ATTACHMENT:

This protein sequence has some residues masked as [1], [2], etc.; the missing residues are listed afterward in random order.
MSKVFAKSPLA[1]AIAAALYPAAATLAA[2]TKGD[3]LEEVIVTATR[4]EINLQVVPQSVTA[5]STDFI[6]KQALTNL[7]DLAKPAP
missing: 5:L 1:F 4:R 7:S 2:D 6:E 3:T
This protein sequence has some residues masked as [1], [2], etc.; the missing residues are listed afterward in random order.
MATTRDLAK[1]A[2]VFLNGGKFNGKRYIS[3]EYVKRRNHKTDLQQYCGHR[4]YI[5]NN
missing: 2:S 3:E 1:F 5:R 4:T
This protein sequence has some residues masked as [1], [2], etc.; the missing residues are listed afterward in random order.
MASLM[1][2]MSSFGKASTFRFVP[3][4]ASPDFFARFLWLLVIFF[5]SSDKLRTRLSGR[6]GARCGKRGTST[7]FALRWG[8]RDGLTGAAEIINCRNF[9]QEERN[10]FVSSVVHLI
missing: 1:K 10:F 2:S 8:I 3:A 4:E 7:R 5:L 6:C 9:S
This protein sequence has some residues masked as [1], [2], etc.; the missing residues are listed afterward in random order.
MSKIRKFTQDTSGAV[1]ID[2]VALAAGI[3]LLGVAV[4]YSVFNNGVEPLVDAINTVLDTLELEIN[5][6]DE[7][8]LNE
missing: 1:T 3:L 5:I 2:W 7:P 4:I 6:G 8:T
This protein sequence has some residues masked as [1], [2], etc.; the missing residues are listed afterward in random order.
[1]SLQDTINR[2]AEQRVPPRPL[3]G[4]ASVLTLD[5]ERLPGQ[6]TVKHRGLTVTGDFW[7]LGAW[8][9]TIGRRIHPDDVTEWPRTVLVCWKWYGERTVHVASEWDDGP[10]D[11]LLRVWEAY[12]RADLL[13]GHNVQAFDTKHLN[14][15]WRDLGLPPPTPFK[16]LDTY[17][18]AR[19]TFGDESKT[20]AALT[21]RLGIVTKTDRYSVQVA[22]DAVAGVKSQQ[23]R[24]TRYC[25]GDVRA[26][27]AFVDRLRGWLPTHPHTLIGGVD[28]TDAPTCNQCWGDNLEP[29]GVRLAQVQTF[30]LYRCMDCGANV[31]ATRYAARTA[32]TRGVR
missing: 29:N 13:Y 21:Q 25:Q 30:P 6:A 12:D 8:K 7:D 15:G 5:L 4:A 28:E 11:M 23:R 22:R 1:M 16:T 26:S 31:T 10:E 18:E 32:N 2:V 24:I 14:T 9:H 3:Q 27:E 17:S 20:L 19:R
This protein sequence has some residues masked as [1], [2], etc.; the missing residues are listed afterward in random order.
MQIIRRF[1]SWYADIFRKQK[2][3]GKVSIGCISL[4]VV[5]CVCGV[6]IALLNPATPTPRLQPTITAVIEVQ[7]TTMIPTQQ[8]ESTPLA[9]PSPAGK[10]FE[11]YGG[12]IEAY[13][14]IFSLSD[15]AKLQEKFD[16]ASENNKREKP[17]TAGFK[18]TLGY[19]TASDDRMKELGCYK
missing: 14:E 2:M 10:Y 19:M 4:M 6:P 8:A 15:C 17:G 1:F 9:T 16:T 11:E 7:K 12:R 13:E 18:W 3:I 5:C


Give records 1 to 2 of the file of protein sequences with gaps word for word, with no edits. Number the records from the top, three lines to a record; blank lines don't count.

This protein sequence has some residues masked as [1], [2], etc.; the missing residues are listed afterward in random order.
MSKVFAKSPLA[1]AIAAALYPAAATLAA[2]TKGD[3]LEEVIVTATR[4]EINLQVVPQSVTA[5]STDFI[6]KQALTNL[7]DLAKPAP
missing: 5:L 1:F 4:R 7:S 2:D 6:E 3:T
This protein sequence has some residues masked as [1], [2], etc.; the missing residues are listed afterward in random order.
MATTRDLAK[1]A[2]VFLNGGKFNGKRYIS[3]EYVKRRNHKTDLQQYCGHR[4]YI[5]NN
missing: 2:S 3:E 1:F 5:R 4:T